An article relating to this blog post on Finextra:
Faster Payments to arrive six months late
The UK banking industry has set the end of May 2008 as the revised deadline for the introduction of the new faster payments scheme, six months later than originally scheduled.
If you are going to delay a major financial sector initiative then six months is probably the minimum delay that makes sense. Anything shorter does not give institutions time to react, and anything much longer would undermine confidence that it will be delivered.
The revised target live date of May 2008 for the Faster Payments Scheme follows this perceived wisdom - the original target was November 2007. It was designed to give the banks the additional breathing space they need to resolve the additional complexity and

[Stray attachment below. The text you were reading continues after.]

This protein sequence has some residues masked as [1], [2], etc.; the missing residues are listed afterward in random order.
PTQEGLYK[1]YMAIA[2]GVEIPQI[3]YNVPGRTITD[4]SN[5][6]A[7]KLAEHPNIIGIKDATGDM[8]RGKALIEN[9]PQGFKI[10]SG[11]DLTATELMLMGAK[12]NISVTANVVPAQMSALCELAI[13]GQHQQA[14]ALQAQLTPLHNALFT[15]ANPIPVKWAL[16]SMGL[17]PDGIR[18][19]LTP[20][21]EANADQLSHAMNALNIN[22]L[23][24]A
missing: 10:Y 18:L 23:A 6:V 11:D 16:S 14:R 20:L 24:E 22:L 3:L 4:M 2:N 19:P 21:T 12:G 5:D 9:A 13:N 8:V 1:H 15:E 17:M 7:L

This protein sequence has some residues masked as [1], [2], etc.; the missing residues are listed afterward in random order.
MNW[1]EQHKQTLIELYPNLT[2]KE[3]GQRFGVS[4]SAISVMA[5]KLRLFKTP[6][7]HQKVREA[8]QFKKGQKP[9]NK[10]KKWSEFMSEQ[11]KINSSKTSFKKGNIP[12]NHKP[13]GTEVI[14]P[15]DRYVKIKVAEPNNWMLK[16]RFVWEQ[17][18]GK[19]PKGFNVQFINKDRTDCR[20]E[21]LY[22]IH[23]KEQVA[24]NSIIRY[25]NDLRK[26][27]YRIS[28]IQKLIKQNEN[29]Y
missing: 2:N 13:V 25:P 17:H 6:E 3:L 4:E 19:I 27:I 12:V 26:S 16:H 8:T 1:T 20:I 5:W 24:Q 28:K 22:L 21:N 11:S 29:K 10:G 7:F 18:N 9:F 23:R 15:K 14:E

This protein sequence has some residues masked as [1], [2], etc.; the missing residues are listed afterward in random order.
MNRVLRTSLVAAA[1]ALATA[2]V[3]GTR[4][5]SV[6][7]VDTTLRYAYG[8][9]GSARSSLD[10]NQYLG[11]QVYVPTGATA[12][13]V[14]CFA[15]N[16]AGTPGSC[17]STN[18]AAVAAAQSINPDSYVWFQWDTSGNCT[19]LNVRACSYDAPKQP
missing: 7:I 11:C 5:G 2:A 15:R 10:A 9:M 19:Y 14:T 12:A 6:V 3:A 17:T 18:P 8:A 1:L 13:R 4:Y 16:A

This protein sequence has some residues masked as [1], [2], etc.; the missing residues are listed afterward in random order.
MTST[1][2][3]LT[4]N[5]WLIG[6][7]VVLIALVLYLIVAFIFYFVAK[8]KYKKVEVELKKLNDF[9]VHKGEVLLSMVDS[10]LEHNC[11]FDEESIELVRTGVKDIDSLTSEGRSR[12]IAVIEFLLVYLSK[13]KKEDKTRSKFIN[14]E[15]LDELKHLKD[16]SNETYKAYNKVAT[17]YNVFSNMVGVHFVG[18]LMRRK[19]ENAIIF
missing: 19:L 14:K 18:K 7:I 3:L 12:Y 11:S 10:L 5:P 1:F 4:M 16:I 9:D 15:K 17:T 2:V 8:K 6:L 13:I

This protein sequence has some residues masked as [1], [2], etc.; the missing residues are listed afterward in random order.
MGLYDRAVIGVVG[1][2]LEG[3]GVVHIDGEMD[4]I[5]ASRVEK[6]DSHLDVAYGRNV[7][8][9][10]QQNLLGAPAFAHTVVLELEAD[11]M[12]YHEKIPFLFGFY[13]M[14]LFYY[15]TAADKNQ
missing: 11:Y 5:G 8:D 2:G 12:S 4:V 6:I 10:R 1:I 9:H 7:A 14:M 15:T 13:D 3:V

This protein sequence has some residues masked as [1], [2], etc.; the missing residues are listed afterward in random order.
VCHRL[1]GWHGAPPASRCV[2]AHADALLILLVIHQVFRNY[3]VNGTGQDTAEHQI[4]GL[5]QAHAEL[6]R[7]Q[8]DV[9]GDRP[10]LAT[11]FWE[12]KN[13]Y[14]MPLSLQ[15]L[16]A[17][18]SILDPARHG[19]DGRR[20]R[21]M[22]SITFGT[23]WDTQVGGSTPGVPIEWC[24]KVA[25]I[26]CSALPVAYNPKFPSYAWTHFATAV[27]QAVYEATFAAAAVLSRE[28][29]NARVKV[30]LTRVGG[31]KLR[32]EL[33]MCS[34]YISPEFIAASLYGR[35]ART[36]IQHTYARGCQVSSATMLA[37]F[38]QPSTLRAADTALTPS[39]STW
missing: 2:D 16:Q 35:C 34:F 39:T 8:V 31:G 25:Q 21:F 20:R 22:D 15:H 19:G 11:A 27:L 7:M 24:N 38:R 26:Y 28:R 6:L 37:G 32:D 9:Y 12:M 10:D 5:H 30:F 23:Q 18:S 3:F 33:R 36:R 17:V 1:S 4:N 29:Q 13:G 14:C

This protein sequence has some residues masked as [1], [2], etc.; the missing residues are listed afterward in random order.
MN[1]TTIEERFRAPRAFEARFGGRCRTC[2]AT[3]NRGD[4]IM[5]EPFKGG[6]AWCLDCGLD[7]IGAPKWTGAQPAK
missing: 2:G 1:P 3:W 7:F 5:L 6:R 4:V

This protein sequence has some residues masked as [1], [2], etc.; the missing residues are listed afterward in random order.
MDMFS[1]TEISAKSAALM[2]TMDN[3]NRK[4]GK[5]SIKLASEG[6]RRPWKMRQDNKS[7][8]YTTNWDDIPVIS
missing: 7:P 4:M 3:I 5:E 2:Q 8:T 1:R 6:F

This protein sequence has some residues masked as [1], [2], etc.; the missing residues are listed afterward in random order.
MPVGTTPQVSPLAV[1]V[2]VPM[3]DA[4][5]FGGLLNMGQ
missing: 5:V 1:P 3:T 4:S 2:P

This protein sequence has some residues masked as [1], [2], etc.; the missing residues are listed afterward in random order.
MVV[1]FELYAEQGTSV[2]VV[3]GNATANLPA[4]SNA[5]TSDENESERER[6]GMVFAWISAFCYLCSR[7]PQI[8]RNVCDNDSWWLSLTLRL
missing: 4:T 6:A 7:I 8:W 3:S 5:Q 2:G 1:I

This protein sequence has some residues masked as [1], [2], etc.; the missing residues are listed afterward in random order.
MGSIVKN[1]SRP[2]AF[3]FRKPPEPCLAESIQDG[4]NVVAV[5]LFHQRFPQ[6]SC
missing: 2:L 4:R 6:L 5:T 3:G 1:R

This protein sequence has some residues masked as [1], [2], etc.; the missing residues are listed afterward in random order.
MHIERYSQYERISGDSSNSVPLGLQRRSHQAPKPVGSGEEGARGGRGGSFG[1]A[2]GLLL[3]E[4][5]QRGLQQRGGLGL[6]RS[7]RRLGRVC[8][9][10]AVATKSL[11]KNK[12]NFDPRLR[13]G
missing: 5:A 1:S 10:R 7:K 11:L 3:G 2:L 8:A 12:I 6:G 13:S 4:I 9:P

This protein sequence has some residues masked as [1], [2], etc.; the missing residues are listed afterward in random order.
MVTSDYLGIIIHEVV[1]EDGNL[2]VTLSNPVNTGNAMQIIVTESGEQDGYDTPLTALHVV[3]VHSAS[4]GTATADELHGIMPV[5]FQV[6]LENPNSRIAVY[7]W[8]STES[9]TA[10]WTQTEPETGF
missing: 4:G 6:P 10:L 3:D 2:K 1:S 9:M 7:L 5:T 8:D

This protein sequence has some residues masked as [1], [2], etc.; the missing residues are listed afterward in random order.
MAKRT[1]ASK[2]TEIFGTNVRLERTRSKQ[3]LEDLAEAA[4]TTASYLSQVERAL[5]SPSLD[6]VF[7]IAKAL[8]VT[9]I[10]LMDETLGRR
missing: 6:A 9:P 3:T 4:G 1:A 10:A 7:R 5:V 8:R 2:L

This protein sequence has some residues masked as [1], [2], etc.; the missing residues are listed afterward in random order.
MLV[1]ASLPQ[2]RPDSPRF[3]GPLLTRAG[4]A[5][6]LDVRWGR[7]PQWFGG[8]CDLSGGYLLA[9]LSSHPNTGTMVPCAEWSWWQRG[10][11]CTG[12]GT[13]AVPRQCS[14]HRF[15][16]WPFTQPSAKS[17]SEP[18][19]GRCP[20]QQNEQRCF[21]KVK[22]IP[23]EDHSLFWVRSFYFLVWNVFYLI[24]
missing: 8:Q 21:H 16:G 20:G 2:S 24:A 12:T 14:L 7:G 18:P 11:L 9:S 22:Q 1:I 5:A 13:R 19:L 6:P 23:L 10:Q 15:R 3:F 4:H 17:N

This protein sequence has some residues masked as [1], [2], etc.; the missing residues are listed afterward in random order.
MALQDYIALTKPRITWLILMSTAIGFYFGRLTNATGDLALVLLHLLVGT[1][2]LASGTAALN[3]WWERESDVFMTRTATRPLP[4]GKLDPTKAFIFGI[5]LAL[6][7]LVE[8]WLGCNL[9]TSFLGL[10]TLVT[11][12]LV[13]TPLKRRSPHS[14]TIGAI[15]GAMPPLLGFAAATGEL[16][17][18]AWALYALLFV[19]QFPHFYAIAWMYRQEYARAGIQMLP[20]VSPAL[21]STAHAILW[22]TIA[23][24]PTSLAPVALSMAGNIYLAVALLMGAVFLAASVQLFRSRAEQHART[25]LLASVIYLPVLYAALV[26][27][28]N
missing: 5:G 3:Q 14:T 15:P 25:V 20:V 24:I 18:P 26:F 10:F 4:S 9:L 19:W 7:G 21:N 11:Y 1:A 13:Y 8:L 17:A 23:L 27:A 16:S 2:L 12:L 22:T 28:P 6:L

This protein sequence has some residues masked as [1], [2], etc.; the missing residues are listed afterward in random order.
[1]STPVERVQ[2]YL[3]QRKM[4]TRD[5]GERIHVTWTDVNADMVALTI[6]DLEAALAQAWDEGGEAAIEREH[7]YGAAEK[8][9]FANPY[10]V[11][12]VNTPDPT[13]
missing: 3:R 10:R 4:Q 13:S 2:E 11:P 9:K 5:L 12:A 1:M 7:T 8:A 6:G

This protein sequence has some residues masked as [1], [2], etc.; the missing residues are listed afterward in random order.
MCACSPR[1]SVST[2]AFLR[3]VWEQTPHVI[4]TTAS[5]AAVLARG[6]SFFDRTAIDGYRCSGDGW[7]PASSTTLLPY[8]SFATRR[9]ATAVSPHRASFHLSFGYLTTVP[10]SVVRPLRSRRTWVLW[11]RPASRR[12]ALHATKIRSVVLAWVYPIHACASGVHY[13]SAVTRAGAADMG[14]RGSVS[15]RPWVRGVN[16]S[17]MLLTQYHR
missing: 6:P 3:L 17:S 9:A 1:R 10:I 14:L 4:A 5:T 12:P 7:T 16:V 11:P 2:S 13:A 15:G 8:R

testing issues they encountered, but does it offer an opportunity to make additional innovations.
From the discussions I have been party to with banks and others on this topic, many are viewing it as a blip, a hiccup in the grand plan ... a bit more time. Some, like Northern Rock as a prime example, have other worries that are slightly more pressing.
Some view it as simply an expensive compliance type requirement to be able to make float free payments as mandated by the OFT, but not something they will actively promote.
However, with just a few short months to go before the new scheme is due to go live, we are seeing demand slowly increasing again for our
FP training. This could either be an indication that some institutions feel they are still not fully up to speed with the potential consequences of what could be the most significant change
in UK payments for many decades, or could it be that there are some institutions keen to discover how they can make the most of the opportunities it can provide. So what do you think - will Faster Payments be a competitive opportunity or an expensive sideshow?